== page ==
(end quote)

    I personally feel that if this grammar point is something that is usually asked from your students for their tests, it may be useful to find out what answer is expected from them.

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    #7

    Re: Is there any juice or apples on the table?

    Quote Originally Posted by kiweep7 View Post
    Thanks for your ideas, guys!
    But I'm even more confused now.

    Is there any juice or apples on the table?

    Is the word "or" relevant to whether to apply "is" or "are?"
    If not, what decides which one to apply?

    BTW, I know it's kind of weird and sounds foreign to say a sentence
    like this in everyday conversation.
    Sorry and cheers.
    The construction, "Is there any juice or apples on the table?" is very common in everyday conversation. It's just grammatically questionable.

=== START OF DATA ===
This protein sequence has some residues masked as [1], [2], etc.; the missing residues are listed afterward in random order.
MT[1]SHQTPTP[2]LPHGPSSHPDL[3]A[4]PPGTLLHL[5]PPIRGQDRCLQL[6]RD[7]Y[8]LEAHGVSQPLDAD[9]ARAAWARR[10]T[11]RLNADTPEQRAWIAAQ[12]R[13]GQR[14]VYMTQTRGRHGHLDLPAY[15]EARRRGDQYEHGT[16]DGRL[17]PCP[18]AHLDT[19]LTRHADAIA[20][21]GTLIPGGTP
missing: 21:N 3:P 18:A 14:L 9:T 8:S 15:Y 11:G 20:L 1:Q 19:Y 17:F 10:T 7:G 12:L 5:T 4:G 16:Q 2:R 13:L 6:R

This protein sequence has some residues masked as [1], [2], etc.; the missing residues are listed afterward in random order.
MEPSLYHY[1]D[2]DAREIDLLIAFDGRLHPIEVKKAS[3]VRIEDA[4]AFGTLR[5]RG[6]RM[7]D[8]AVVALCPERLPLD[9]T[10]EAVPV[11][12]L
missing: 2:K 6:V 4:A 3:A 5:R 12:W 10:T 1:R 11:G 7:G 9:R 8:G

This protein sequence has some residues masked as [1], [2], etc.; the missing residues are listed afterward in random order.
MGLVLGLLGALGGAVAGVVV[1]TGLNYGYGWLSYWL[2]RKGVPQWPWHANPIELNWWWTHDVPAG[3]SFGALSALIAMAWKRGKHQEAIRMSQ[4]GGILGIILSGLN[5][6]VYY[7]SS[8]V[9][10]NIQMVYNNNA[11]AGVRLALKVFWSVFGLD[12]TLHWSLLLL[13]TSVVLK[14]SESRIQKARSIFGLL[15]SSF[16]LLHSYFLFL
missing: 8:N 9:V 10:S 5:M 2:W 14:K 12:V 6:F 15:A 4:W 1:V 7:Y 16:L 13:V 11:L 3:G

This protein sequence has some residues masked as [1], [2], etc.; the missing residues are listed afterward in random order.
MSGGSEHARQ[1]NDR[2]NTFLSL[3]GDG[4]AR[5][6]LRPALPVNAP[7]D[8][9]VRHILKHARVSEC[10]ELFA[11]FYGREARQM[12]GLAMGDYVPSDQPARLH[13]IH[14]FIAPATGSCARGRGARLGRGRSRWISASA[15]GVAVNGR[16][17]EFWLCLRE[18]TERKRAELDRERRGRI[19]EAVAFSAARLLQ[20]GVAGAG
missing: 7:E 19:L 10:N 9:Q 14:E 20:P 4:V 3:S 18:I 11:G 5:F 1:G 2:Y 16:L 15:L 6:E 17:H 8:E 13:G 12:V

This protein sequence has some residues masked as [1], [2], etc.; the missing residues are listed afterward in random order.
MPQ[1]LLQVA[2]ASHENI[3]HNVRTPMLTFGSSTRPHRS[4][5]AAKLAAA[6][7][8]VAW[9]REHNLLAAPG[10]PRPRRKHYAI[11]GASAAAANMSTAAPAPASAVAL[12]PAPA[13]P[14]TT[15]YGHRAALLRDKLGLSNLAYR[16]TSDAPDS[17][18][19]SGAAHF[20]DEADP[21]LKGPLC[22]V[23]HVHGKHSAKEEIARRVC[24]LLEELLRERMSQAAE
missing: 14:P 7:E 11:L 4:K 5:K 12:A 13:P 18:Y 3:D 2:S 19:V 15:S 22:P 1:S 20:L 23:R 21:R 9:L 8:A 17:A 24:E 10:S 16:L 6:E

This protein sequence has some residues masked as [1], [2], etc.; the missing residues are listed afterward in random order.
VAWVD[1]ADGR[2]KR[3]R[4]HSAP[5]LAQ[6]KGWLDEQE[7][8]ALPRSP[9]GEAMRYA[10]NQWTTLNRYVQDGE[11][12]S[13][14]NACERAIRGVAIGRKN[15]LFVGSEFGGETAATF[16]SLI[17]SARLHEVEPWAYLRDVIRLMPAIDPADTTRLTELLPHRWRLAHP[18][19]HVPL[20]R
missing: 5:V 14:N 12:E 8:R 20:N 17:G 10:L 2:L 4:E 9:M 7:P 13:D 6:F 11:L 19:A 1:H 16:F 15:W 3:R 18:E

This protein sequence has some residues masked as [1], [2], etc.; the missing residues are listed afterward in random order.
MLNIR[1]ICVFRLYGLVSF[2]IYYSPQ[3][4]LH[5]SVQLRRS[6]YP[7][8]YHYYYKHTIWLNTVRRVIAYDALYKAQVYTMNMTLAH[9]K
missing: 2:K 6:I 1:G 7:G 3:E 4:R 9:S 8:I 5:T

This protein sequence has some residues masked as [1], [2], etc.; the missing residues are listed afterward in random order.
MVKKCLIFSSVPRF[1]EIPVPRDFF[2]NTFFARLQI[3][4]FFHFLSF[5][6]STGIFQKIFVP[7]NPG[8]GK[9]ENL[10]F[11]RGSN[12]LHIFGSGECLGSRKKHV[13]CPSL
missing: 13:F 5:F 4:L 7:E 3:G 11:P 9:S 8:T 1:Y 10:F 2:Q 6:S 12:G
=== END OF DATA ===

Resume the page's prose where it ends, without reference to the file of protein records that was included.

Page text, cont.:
"Are there any juice or apples on the table?" is not something many native speakers would say.
    In writing, you would probably be best advised to change it to:
    "Are there any apples or juice on the table?"

    "Are there any apples and juice on the table?" is also not something that natives would say. Let's say a caterer wants to make sure the tables are all properly prepared. They would say:
    "Are there apples and juice on the table?" or "Is there juice and apples on the table".

    This conforms to the 'proximity rule' outlined in the above post. But I haven't relied on that. It's what I believe most people actually say. The proximity rule might not be what your examiners want though - for example, TheFuzzyTie would apparently not accept it. So it's always good to know your examiners.
    Last edited by Raymott; 07-May-2010 at 09:39.